We're going to see it on desktop in the future, too. As the tech gets cheaper it'll be "easier" to place on die or sell it in discreet card form much like an NVME if not, a PCIe card. Next decade is gonna be a wild ride provided humanity doesn't self destruct.CVML is almost assuredly Computer Vision / Machine Learning, so I would think so.
I've long held to the belief that AMD has taken a little while longer this cycle to deliver their next-gen laptop APUs around the same time as client-desktop and not face a nearly 8 month delay. 12-18 months cadence is an awful long time if you take the full 18 months for a desktop iteration.
We'll see in the coming months. If Zen 3 is available same day as announcement, then I'll say laptop APUs in January to early March. If it's around Christmas, which I 100% doubt they could pull off, then that will be interesting. At the same time, I don't believe the BS Intel reps are peddling. I do not foresee Intel shipping mass volume until 2Q21 for TGL. They'll also be delivering RKL 1-2Q21.
Should be intresting if the rumors are true. 8 cores, and rumors of ITB operating at 5.1-5.2 all core with single core boost hitting 5.5 Ghz. Should be a nice toasty chip even. If Zen 3 closes or just blows by Intel in gaming, RKL may very well take back the crown. And due to surge in demand, I can't imagine AMD damaging Intel too much where gamers are concerned as most with the cash are on CML and sporting the high end i9s.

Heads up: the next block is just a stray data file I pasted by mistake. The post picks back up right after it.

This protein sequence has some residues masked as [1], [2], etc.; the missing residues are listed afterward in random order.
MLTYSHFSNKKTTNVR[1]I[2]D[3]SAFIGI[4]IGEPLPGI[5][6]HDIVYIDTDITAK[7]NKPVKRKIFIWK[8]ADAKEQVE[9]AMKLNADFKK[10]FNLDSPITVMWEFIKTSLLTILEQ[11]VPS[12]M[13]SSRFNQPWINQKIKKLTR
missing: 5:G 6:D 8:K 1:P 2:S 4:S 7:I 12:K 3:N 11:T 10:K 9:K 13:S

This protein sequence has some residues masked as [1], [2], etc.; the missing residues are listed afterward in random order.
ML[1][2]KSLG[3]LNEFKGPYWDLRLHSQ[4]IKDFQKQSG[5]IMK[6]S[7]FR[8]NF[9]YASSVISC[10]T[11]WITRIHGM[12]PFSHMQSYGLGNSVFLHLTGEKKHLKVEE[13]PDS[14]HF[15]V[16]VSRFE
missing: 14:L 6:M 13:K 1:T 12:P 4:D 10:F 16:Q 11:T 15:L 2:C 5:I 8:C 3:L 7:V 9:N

Edit: I'll be blown away if AMD make Zen 3 available same day as well as RDNA2. It'll take a few weeks for AIB partners for NVidia to fix the mess they've all made including NVidia. If AMD's launch is nearly bug free (LOL!) then they may very well see major success in 4Q20-1Q21. And if Milan launches in that time, the mere fervent discussion may very well push their stock price above $100/share if not more. TGL being lake or still in low volume production, and RKL being a low volume part, too, or delayed will push Intel's share price down even further at both quarterly reports. 8 cores is 'easier' to manufacture than 10 cores, but the high clocks will still reduce yields. High end parts may be on short supply while mid range should be in over supply, IMO. I hope they ditch the i9 label for 11th gen though. It'll be stupid of them not to.
Intel: Hold my beer!